I returned to where I was staying and settled in for the evening and as is my habit, brought my rifle in the bedroom with me. More so as an optimistic possibility if there just happened to be a buck within eye shot of my friends house. I slept well and woke hours before daylight and stepped out to the front porch to take inventory of the weather mans accuracy. Yes indeed it had and was still raining. Yes, yes, yes, about time I exclaimed to myself, finally!

 I had a quick breakfast and waited for the downpour to subside a bit. Another  friend stopped by and we were shooting the breeze about my hunt so far and as he looked out the window he said, "there's some deer out there". This was about 7:30a.m. and the rain had turned to drizzle, so I thought to myself it's time to get dressed and get out hunting. I jumped out of the Lazy Boy and ran to the kitchen window just about the time one of the guys said "hey one of them is a buck, Terry do you have your rifle in the house?" I was already half way to my bedroom peeling up the carpet in my slippers at the time. I exclaimed excitedly, but quietly that I sure did and was fast en route to the laundry room door. There were 4 deer total and 1 little buck hanging with the girls. I looked at my friend over my right shoulder as I began to open the door and he was opening the clothes dryer door to stop it. I took a knee and took aim then squeezed and nothing! Dang it forgot to take the safety off, regroup. Internal conversation was something like this; try again, stay calm, focus, breathe don't get ahead of yourself, remember to squeeeze the trigger. BOOM! The little 2 x 3 buck dropped right in his tracks at 60 yards, the does scattered instantly. PHEW what a relief. I actually listened to myself and did what I needed to. Even being able to watch the little buck drop through my scope, never flinched or pulled the shot.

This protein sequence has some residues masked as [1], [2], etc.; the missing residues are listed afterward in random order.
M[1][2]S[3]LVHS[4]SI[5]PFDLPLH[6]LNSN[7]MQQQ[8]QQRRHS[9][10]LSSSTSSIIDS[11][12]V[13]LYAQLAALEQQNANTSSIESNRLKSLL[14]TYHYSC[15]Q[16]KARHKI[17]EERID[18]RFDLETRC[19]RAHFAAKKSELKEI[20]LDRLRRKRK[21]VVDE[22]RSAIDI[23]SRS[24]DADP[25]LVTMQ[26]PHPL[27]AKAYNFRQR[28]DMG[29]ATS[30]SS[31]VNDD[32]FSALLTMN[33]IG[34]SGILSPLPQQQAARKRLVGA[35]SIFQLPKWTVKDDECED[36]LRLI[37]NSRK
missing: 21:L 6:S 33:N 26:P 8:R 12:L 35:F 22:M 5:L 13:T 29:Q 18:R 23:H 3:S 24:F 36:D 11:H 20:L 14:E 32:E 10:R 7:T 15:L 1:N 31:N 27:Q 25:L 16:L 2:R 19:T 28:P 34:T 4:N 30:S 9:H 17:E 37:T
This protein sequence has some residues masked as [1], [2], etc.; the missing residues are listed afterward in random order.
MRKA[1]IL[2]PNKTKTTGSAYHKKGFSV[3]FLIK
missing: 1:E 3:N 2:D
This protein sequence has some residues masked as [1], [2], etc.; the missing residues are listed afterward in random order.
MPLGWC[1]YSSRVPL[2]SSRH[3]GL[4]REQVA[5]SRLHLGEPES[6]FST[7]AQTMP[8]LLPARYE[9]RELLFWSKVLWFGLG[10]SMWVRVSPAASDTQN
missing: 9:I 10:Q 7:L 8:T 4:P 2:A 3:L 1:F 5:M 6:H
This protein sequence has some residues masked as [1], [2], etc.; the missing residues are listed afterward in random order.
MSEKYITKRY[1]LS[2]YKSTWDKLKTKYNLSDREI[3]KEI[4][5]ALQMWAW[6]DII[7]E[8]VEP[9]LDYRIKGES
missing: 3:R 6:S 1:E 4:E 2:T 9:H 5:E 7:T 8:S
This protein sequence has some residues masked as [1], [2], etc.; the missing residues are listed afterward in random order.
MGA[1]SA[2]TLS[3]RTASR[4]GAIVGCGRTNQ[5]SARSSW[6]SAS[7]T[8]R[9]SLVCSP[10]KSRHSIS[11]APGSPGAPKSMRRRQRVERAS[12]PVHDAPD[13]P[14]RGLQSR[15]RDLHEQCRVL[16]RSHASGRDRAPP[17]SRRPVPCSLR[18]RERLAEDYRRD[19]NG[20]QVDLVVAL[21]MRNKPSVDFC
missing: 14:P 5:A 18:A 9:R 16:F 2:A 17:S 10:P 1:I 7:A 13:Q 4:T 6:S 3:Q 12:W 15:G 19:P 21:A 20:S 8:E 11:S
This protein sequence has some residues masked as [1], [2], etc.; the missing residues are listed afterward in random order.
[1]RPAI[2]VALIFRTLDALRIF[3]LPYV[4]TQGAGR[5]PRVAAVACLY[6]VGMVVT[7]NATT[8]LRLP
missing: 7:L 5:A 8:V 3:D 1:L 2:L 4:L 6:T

Hugs all around and the rain began to come down harder again. The boys were on their way out to look at my buck and I flew to get changed out of my pj's(literally, flannel pants, deerskin slippers and a sweatshirt) and into my Carhartts, flannel shirt and some decent footwear. Mind you, not exactly my typical hunting clothes.  None the less I had made a good shot, high through his neck not wasting an ounce of meat. It was also my first harvest with my Roberts 256 that I'd bought from my friend Larry 2 summers ago.